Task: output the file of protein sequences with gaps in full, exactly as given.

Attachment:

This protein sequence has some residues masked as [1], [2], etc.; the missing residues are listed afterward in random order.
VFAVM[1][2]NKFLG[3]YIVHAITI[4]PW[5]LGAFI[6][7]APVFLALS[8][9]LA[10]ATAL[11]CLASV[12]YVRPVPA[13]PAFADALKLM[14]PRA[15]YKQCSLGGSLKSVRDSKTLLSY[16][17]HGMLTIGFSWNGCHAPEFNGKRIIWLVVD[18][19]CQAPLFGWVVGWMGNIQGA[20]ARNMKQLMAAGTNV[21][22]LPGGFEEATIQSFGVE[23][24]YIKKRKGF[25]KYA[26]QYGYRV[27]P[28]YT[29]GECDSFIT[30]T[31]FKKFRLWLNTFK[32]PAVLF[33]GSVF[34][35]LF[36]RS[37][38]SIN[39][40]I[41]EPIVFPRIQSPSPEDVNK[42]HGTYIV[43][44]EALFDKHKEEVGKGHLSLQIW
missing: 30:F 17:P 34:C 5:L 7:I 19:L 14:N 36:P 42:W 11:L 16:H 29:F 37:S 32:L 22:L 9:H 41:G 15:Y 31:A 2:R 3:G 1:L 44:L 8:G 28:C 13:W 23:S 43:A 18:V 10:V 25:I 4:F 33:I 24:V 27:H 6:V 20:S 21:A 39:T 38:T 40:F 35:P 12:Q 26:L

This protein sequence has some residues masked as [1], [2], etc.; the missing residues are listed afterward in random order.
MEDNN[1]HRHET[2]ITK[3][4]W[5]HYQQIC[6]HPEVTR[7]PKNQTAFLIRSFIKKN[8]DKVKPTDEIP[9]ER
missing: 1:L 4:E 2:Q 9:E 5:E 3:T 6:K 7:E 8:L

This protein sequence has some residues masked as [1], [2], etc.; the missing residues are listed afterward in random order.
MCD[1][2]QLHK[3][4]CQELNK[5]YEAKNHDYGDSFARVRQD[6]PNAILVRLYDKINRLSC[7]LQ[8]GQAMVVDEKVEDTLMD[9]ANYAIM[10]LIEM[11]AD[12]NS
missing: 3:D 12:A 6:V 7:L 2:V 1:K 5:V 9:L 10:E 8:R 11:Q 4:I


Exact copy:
This protein sequence has some residues masked as [1], [2], etc.; the missing residues are listed afterward in random order.
VFAVM[1][2]NKFLG[3]YIVHAITI[4]PW[5]LGAFI[6][7]APVFLALS[8][9]LA[10]ATAL[11]CLASV[12]YVRPVPA[13]PAFADALKLM[14]PRA[15]YKQCSLGGSLKSVRDSKTLLSY[16][17]HGMLTIGFSWNGCHAPEFNGKRIIWLVVD[18][19]CQAPLFGWVVGWMGNIQGA[20]ARNMKQLMAAGTNV[21][22]LPGGFEEATIQSFGVE[23][24]YIKKRKGF[25]KYA[26]QYGYRV[27]P[28]YT[29]GECDSFIT[30]T[31]FKKFRLWLNTFK[32]PAVLF[33]GSVF[34][35]LF[36]RS[37][38]SIN[39][40]I[41]EPIVFPRIQSPSPEDVNK[42]HGTYIV[43][44]EALFDKHKEEVGKGHLSLQIW
missing: 30:F 17:P 34:C 5:L 7:I 19:L 14:N 36:P 42:W 11:L 16:H 29:F 37:S 32:L 22:L 9:H 41:G 15:Y 31:A 2:R 3:G 1:L 44:L 8:G 28:C 13:W 23:S 43:A 18:V 10:V 25:I 4:F 33:I 24:V 27:H 6:V 20:S 21:A 39:T 38:T 40:F 35:P 12:Q 26:L

This protein sequence has some residues masked as [1], [2], etc.; the missing residues are listed afterward in random order.
MEDNN[1]HRHET[2]ITK[3][4]W[5]HYQQIC[6]HPEVTR[7]PKNQTAFLIRSFIKKN[8]DKVKPTDEIP[9]ER
missing: 1:L 4:E 2:Q 9:E 5:E 3:T 6:K 7:E 8:L

This protein sequence has some residues masked as [1], [2], etc.; the missing residues are listed afterward in random order.
MCD[1][2]QLHK[3][4]CQELNK[5]YEAKNHDYGDSFARVRQD[6]PNAILVRLYDKINRLSC[7]LQ[8]GQAMVVDEKVEDTLMD[9]ANYAIM[10]LIEM[11]AD[12]NS
missing: 3:D 12:A 6:V 7:L 2:V 1:K 5:V 9:L 10:E 8:R 11:Q 4:I